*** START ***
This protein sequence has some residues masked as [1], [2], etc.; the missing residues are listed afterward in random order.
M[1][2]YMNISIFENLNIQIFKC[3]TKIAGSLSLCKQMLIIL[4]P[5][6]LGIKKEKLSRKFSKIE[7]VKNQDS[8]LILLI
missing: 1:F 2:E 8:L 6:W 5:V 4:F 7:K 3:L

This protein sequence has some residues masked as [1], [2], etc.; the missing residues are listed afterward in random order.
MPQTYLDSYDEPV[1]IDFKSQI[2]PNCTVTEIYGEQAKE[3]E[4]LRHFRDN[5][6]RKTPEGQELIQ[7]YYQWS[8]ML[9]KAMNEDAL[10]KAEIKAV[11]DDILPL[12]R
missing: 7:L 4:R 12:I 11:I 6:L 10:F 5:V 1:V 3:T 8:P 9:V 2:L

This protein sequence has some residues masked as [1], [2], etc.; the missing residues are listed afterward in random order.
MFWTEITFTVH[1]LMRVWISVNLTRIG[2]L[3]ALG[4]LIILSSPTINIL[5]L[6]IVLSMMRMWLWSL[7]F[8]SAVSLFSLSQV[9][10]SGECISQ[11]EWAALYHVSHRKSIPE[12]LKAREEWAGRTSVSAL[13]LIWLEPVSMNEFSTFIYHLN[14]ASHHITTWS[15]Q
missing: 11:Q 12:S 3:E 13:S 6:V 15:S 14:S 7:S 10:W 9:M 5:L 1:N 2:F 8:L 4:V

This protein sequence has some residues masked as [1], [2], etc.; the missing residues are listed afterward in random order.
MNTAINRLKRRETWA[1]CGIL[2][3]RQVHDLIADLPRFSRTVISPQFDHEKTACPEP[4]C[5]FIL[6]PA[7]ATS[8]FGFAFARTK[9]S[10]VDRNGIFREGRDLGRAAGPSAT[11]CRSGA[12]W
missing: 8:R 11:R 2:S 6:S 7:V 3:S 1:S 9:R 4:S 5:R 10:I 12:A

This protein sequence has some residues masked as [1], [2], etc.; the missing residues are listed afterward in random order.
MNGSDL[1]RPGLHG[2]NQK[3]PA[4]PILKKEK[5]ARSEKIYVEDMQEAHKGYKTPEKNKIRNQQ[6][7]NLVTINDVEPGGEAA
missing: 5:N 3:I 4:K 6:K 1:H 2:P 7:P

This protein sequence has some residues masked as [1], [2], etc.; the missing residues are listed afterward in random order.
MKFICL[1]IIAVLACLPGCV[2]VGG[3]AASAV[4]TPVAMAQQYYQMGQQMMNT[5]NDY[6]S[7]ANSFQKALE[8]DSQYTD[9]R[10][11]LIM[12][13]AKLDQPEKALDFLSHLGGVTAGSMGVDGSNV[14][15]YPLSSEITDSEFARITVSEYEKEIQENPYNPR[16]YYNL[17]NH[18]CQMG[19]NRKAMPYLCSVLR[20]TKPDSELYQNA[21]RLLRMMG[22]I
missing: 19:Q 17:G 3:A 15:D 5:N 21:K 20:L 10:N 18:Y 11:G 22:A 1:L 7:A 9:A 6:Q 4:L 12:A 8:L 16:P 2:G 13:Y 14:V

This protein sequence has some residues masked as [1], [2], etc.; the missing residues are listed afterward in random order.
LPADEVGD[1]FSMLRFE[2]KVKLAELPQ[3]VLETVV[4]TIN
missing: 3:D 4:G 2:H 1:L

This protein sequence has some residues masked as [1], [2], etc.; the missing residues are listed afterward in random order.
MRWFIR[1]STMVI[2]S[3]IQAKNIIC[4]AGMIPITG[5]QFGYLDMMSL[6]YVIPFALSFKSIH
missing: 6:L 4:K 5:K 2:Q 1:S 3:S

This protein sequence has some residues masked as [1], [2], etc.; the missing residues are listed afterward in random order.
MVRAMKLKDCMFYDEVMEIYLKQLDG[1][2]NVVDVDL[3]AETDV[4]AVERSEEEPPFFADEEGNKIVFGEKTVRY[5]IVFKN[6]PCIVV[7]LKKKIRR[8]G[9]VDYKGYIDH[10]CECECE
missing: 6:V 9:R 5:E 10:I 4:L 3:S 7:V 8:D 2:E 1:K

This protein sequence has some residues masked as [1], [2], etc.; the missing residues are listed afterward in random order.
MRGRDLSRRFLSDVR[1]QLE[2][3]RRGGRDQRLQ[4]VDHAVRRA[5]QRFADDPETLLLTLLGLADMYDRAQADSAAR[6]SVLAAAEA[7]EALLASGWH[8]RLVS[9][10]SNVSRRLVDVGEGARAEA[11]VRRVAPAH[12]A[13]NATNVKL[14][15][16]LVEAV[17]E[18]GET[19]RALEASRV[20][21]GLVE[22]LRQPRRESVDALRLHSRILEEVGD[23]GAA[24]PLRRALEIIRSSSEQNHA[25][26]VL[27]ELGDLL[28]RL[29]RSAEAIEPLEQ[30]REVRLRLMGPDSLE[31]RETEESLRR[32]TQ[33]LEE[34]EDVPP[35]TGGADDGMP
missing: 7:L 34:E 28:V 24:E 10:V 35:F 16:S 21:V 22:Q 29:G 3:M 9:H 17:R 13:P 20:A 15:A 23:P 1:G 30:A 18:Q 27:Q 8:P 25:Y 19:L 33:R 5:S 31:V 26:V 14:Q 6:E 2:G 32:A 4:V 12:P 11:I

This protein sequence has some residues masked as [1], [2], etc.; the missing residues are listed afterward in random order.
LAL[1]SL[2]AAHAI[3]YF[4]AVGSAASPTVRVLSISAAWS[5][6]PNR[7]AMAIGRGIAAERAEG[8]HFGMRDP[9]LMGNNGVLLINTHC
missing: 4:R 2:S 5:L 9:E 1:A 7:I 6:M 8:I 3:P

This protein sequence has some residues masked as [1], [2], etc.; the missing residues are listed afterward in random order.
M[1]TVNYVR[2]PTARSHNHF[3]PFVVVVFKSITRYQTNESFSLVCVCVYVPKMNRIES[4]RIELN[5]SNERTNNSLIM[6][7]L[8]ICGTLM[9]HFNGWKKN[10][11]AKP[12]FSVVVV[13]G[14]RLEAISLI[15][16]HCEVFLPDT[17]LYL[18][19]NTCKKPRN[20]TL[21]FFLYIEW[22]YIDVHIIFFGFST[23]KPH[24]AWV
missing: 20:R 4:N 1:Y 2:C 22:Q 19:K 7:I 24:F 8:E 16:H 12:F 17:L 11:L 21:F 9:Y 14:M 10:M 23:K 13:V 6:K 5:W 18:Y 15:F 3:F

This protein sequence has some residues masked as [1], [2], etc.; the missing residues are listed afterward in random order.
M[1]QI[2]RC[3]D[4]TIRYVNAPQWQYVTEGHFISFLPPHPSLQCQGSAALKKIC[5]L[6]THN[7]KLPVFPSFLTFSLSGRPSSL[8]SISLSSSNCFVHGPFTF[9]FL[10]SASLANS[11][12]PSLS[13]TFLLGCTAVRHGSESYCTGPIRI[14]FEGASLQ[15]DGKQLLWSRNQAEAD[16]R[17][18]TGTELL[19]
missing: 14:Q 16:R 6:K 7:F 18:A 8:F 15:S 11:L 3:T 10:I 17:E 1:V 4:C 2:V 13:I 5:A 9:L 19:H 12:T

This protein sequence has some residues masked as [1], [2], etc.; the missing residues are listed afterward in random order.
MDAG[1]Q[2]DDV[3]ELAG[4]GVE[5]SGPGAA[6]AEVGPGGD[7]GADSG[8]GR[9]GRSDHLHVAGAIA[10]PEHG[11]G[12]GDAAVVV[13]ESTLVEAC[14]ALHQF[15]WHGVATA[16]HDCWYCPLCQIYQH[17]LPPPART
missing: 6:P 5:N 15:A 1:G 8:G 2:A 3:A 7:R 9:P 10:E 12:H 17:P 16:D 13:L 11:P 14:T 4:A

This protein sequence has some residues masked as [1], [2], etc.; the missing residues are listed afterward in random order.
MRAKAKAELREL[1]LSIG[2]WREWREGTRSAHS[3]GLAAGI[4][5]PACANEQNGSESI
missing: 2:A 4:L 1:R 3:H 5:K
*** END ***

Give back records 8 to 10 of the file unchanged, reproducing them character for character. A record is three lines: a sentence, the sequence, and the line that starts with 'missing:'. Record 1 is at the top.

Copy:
This protein sequence has some residues masked as [1], [2], etc.; the missing residues are listed afterward in random order.
MRWFIR[1]STMVI[2]S[3]IQAKNIIC[4]AGMIPITG[5]QFGYLDMMSL[6]YVIPFALSFKSIH
missing: 6:L 4:K 5:K 2:Q 1:S 3:S

This protein sequence has some residues masked as [1], [2], etc.; the missing residues are listed afterward in random order.
MVRAMKLKDCMFYDEVMEIYLKQLDG[1][2]NVVDVDL[3]AETDV[4]AVERSEEEPPFFADEEGNKIVFGEKTVRY[5]IVFKN[6]PCIVV[7]LKKKIRR[8]G[9]VDYKGYIDH[10]CECECE
missing: 6:V 9:R 5:E 10:I 4:L 3:S 7:V 8:D 2:E 1:K

This protein sequence has some residues masked as [1], [2], etc.; the missing residues are listed afterward in random order.
MRGRDLSRRFLSDVR[1]QLE[2][3]RRGGRDQRLQ[4]VDHAVRRA[5]QRFADDPETLLLTLLGLADMYDRAQADSAAR[6]SVLAAAEA[7]EALLASGWH[8]RLVS[9][10]SNVSRRLVDVGEGARAEA[11]VRRVAPAH[12]A[13]NATNVKL[14][15][16]LVEAV[17]E[18]GET[19]RALEASRV[20][21]GLVE[22]LRQPRRESVDALRLHSRILEEVGD[23]GAA[24]PLRRALEIIRSSSEQNHA[25][26]VL[27]ELGDLL[28]RL[29]RSAEAIEPLEQ[30]REVRLRLMGPDSLE[31]RETEESLRR[32]TQ[33]LEE[34]EDVPP[35]TGGADDGMP
missing: 7:L 34:E 28:V 24:E 10:V 35:F 16:S 21:V 22:Q 29:G 3:M 9:H 17:R 13:P 20:A 15:A 23:P 1:G 30:A 18:Q 27:Q 8:P 25:Y 19:L 33:R 5:S 31:V 26:V 14:Q 6:E 2:G 32:A 4:V 12:P 11:I